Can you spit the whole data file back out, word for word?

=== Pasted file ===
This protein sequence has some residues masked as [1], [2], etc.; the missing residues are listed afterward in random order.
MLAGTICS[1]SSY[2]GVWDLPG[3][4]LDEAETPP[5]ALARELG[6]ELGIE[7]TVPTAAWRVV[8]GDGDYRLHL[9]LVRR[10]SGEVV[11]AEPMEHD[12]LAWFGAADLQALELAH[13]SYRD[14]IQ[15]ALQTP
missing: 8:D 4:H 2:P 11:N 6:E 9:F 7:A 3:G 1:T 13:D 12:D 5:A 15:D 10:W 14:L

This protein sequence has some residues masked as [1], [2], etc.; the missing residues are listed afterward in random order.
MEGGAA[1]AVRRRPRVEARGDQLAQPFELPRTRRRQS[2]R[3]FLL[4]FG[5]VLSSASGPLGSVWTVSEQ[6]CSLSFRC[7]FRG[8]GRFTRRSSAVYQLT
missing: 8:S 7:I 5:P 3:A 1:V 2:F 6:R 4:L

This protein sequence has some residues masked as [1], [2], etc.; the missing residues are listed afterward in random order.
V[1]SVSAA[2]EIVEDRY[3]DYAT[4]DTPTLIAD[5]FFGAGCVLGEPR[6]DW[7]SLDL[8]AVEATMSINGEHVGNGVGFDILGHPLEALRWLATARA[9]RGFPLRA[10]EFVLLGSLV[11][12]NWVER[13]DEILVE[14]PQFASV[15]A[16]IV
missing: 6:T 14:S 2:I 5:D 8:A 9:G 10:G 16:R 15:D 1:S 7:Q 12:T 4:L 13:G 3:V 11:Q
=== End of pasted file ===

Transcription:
This protein sequence has some residues masked as [1], [2], etc.; the missing residues are listed afterward in random order.
MLAGTICS[1]SSY[2]GVWDLPG[3][4]LDEAETPP[5]ALARELG[6]ELGIE[7]TVPTAAWRVV[8]GDGDYRLHL[9]LVRR[10]SGEVV[11]AEPMEHD[12]LAWFGAADLQALELAH[13]SYRD[14]IQ[15]ALQTP
missing: 8:D 4:H 2:P 11:N 6:E 9:F 7:A 3:G 1:T 13:D 12:D 5:A 15:D 10:W 14:L

This protein sequence has some residues masked as [1], [2], etc.; the missing residues are listed afterward in random order.
MEGGAA[1]AVRRRPRVEARGDQLAQPFELPRTRRRQS[2]R[3]FLL[4]FG[5]VLSSASGPLGSVWTVSEQ[6]CSLSFRC[7]FRG[8]GRFTRRSSAVYQLT
missing: 8:S 7:I 5:P 3:A 1:V 2:F 6:R 4:L

This protein sequence has some residues masked as [1], [2], etc.; the missing residues are listed afterward in random order.
V[1]SVSAA[2]EIVEDRY[3]DYAT[4]DTPTLIAD[5]FFGAGCVLGEPR[6]DW[7]SLDL[8]AVEATMSINGEHVGNGVGFDILGHPLEALRWLATARA[9]RGFPLRA[10]EFVLLGSLV[11][12]NWVER[13]DEILVE[14]PQFASV[15]A[16]IV
missing: 6:T 14:S 2:I 5:D 8:A 9:G 10:G 16:R 15:D 1:S 7:Q 12:T 4:L 13:G 3:V 11:Q